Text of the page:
Garlic, Early Italian Purple (6 bulbs)
White bulbs are liberally blotched and striped in purple, and they can get very large. Well-grown bulbs typically contain 15-20 medium-sized, mild-flavored cloves, which are wrapped in purple-striped skins. This very early soft-neck or artichoke type is ideal for spring planting. It is famously associated with the Gilroy Garlic Festival as this is the variety traditionally grown on farms surrounding the “Garlic Capital of the World.”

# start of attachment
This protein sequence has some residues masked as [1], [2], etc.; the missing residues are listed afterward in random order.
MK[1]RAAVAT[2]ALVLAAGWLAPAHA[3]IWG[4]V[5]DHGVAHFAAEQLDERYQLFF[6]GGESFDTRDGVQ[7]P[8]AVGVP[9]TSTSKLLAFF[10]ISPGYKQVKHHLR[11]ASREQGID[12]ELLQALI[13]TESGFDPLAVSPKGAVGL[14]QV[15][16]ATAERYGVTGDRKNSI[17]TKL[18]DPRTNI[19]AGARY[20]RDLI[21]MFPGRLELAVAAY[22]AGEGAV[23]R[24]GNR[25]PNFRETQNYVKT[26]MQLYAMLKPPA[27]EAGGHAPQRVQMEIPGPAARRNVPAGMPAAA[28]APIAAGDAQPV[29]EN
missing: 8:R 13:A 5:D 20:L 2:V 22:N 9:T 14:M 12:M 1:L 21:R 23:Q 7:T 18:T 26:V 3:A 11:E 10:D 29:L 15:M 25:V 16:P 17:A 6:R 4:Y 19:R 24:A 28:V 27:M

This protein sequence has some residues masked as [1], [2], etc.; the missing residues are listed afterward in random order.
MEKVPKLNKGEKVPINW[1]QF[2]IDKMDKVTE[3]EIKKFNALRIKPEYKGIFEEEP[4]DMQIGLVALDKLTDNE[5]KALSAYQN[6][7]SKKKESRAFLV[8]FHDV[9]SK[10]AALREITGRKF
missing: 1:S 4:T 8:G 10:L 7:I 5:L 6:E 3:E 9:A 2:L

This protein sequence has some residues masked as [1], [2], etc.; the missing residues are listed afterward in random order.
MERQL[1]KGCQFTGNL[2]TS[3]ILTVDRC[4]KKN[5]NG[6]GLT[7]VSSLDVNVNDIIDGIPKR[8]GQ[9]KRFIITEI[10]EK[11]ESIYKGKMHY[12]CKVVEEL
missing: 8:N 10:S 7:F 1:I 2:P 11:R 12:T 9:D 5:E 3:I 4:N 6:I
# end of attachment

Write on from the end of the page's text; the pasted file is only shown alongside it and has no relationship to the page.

Spring-planting Garlic—In many climates there is a very short but workable spring planting window for garlic. This crop makes most of its growth in cooler weather; hot soil initiates the bulb formation process, even in very small plants. The challenge is to get the plants growing as early as possible, so that they will be as large as possible when the soil temperature reaches that point. In addition to following the usual recommendations for soil treatment, spring-planted garlic should be sown absolutely as early in late winter or spring as the soil can be worked — as soon as frost is out of the ground and the soil is dry enough to be tilled. Garlic is very frost hardy. Storing the garlic in the fridge for a couple of weeks prior to planting can also help, as the cold treatment gets the cloves rooting as quickly as possible. (It's OK to plant cloves that actually show some root emergence, although planting such sprouted cloves does require extra care.) Applying a thick organic mulch once the cloves have sprouted can also help, as this cools the soil a bit and allows the plants more growing time. Be sure to give spring-planted garlic the richest possible soil as every day counts when growing in spring!